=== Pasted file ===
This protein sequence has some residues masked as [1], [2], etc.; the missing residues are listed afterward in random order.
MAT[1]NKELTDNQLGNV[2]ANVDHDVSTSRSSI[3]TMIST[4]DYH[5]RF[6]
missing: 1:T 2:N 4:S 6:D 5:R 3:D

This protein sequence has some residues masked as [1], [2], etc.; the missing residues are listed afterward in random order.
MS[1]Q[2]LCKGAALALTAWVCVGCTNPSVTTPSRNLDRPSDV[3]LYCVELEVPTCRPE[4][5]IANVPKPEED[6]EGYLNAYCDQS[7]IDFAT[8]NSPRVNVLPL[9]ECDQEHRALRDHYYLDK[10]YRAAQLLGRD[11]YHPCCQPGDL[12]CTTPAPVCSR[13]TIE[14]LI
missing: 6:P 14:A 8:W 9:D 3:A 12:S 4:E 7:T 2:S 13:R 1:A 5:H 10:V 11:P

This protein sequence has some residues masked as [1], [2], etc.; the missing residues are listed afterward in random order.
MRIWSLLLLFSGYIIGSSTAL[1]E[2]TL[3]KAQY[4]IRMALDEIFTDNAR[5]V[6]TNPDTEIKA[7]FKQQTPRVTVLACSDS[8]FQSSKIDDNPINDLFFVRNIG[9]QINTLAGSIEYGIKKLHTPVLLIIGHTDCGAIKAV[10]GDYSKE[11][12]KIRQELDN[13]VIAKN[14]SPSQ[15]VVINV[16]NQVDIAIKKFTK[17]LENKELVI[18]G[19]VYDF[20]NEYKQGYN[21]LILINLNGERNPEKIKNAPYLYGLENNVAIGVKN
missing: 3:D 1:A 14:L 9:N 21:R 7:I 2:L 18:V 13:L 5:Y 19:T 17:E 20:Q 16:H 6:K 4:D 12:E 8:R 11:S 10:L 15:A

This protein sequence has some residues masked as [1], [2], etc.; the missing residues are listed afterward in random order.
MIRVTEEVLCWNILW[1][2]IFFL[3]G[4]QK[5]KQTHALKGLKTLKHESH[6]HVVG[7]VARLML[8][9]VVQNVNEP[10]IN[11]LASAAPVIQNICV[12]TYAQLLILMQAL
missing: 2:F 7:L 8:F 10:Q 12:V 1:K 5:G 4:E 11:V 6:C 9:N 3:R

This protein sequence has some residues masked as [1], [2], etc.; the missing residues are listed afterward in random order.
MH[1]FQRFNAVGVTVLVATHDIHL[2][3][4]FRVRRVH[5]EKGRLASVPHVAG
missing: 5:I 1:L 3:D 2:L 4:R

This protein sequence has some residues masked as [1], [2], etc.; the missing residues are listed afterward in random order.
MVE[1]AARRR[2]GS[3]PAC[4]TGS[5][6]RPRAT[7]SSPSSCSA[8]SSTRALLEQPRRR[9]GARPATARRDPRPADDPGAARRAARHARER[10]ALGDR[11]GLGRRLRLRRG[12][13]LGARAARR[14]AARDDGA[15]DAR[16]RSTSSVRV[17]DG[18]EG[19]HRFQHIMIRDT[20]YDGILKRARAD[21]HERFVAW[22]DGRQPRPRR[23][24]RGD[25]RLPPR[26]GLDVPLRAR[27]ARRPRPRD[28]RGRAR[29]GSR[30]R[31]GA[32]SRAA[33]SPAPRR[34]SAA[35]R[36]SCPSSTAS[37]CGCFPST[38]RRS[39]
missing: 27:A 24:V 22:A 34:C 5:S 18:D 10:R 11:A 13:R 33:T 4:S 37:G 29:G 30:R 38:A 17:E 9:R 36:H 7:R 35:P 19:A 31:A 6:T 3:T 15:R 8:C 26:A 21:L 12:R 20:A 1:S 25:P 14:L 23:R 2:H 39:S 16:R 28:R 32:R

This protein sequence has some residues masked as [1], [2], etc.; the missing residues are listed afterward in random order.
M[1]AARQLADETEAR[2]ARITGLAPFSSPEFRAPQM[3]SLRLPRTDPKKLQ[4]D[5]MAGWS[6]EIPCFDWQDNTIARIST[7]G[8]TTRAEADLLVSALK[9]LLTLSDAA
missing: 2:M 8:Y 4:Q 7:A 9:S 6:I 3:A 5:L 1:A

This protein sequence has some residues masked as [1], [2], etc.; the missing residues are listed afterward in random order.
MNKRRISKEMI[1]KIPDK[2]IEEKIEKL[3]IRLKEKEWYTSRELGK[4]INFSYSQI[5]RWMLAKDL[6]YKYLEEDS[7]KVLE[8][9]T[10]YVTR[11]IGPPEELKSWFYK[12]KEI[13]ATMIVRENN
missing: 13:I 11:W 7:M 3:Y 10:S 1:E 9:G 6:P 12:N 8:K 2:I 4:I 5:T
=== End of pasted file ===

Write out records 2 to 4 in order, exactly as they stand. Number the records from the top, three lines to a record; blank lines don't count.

This protein sequence has some residues masked as [1], [2], etc.; the missing residues are listed afterward in random order.
MS[1]Q[2]LCKGAALALTAWVCVGCTNPSVTTPSRNLDRPSDV[3]LYCVELEVPTCRPE[4][5]IANVPKPEED[6]EGYLNAYCDQS[7]IDFAT[8]NSPRVNVLPL[9]ECDQEHRALRDHYYLDK[10]YRAAQLLGRD[11]YHPCCQPGDL[12]CTTPAPVCSR[13]TIE[14]LI
missing: 6:P 14:A 8:W 9:D 3:A 12:S 4:E 7:T 2:S 13:R 1:A 5:H 10:V 11:P

This protein sequence has some residues masked as [1], [2], etc.; the missing residues are listed afterward in random order.
MRIWSLLLLFSGYIIGSSTAL[1]E[2]TL[3]KAQY[4]IRMALDEIFTDNAR[5]V[6]TNPDTEIKA[7]FKQQTPRVTVLACSDS[8]FQSSKIDDNPINDLFFVRNIG[9]QINTLAGSIEYGIKKLHTPVLLIIGHTDCGAIKAV[10]GDYSKE[11][12]KIRQELDN[13]VIAKN[14]SPSQ[15]VVINV[16]NQVDIAIKKFTK[17]LENKELVI[18]G[19]VYDF[20]NEYKQGYN[21]LILINLNGERNPEKIKNAPYLYGLENNVAIGVKN
missing: 3:D 1:A 14:L 9:N 21:R 7:I 2:L 18:V 13:L 5:Y 19:T 17:E 20:Q 16:H 6:K 4:D 12:E 8:R 11:S 10:L 15:A

This protein sequence has some residues masked as [1], [2], etc.; the missing residues are listed afterward in random order.
MIRVTEEVLCWNILW[1][2]IFFL[3]G[4]QK[5]KQTHALKGLKTLKHESH[6]HVVG[7]VARLML[8][9]VVQNVNEP[10]IN[11]LASAAPVIQNICV[12]TYAQLLILMQAL
missing: 2:F 7:L 8:F 10:Q 12:V 1:K 5:G 4:E 11:V 6:C 9:N 3:R